A Fatal Case of Multidrug Resistant Acinetobacter Necrotizing Fasciitis: The Changing Scary Face of Nosocomial InfectionReportar como inadecuado

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Case Reports in Infectious Diseases - Volume 2014 2014, Article ID 705279, 6 pages -

Case Report

Division of Pulmonary and Critical Care Medicine, Bronx Lebanon Hospital Center, Albert Einstein College of Medicine, Bronx, NY 10457, USA

Albert Einstein College of Medicine, Department of Pathology, Bronx Lebanon Hospital Center, Bronx, NY 10457, USA

Received 23 June 2014; Accepted 18 September 2014; Published 2 October 2014

Academic Editor: Larry M. Bush

Copyright © 2014 Nupur Sinha et al. This is an open access article distributed under the Creative Commons Attribution License, which permits unrestricted use, distribution, and reproduction in any medium, provided the original work is properly cited.


Necrotizing fasciitis is an uncommon soft-tissue infection, associated with high morbidity and mortality. Early recognition and treatment are crucial for survival. Acinetobacter baumannii is rarely associated with necrotizing fasciitis. Wound infections due to A. baumannii have been described in association with severe trauma in soldiers. There are only sporadic reports of monomicrobial A. baumannii necrotizing fasciitis. We report a unique case of monomicrobial necrotizing fasciitis caused by multidrug resistant MDR A. baumannii, in absence of any preceding trauma, surgery, or any obvious breech in the continuity of skin or mucosa. A 48-year-old woman with history of HIV, asthma, hypertension, and tobacco and excocaine use presented with acute respiratory failure requiring mechanical ventilation. She was treated for pneumonia for 7 days and was successfully extubated. All septic work-up was negative. Two days later, she developed rapidly spreading nonblanching edema with bleb formation at the lateral aspect of right thigh. Emergent extensive debridement and fasciotomy were performed. Operative findings and histopathology were consistent with necrotizing fasciitis. Despite extensive debridement, she succumbed to septic shock in the next few hours. Blood, wound, and tissue cultures grew A. baumannii, sensitive only to amikacin and polymyxin. Histopathology was consistent with necrotizing fasciitis.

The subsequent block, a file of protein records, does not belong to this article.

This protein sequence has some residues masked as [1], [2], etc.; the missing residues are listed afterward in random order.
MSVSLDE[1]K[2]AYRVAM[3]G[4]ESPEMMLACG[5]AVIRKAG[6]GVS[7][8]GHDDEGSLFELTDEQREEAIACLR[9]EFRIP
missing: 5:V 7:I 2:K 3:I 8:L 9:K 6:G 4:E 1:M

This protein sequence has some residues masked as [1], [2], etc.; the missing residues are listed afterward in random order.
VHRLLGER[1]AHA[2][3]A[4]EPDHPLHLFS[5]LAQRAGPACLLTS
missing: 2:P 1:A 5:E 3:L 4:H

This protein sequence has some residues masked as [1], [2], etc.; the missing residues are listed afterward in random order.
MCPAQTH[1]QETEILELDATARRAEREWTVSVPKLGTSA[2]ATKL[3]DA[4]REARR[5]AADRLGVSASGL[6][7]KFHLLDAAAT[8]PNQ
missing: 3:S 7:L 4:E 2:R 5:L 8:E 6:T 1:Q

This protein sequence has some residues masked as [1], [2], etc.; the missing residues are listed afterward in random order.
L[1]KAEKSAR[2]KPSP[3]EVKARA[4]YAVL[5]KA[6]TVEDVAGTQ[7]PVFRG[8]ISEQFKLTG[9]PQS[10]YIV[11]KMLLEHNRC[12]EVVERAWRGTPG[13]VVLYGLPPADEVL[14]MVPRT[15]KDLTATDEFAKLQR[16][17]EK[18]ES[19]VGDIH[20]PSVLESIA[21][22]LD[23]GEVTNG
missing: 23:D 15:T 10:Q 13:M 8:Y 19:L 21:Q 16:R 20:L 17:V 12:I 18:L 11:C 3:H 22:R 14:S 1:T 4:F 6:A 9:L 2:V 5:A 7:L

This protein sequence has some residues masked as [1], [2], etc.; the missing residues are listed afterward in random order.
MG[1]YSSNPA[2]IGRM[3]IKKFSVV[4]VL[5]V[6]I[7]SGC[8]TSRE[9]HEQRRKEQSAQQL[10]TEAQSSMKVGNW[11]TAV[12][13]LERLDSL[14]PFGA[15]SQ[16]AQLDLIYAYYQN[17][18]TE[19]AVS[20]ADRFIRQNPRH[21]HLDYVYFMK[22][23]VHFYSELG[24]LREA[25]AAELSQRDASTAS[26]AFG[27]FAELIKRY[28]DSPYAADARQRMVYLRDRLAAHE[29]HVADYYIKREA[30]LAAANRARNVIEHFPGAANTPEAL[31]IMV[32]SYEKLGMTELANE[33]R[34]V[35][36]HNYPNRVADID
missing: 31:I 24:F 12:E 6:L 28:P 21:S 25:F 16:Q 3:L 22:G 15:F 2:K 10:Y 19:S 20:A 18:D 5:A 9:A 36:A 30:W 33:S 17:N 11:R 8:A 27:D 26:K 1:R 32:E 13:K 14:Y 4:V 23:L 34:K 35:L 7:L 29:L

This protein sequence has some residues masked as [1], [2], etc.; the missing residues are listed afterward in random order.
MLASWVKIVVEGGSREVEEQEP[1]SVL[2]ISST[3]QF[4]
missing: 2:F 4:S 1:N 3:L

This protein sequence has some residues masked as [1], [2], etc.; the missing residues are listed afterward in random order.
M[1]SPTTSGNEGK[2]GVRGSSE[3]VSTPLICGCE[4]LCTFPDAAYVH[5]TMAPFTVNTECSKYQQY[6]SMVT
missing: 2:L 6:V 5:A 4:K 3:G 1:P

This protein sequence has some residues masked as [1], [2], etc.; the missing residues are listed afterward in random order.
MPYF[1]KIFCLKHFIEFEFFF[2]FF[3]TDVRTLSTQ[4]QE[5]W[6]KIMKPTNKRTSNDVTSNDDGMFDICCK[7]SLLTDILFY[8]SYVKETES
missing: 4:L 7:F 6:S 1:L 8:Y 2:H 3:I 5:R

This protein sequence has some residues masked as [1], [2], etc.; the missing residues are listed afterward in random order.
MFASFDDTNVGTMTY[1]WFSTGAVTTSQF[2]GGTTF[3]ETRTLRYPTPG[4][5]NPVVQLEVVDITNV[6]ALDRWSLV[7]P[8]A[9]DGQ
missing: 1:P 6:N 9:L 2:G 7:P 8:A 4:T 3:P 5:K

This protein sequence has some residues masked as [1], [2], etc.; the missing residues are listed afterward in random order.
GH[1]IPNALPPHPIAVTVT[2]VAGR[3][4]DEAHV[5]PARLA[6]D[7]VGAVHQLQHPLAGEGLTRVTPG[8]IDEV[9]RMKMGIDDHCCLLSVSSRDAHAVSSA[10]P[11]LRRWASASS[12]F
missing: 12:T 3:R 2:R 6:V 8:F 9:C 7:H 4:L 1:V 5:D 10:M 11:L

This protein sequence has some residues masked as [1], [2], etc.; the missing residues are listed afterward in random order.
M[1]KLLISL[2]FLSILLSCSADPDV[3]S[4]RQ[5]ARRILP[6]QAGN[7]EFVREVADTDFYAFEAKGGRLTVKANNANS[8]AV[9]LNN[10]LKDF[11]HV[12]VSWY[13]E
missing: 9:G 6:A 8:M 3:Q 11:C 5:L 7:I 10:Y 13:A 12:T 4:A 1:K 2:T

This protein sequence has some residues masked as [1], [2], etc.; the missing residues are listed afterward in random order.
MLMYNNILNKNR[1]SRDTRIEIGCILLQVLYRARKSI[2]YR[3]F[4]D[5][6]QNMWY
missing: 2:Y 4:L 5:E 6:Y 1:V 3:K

Autor: Nupur Sinha, Masooma Niazi, and Dmitry Lvovsky

Fuente: https://www.hindawi.com/


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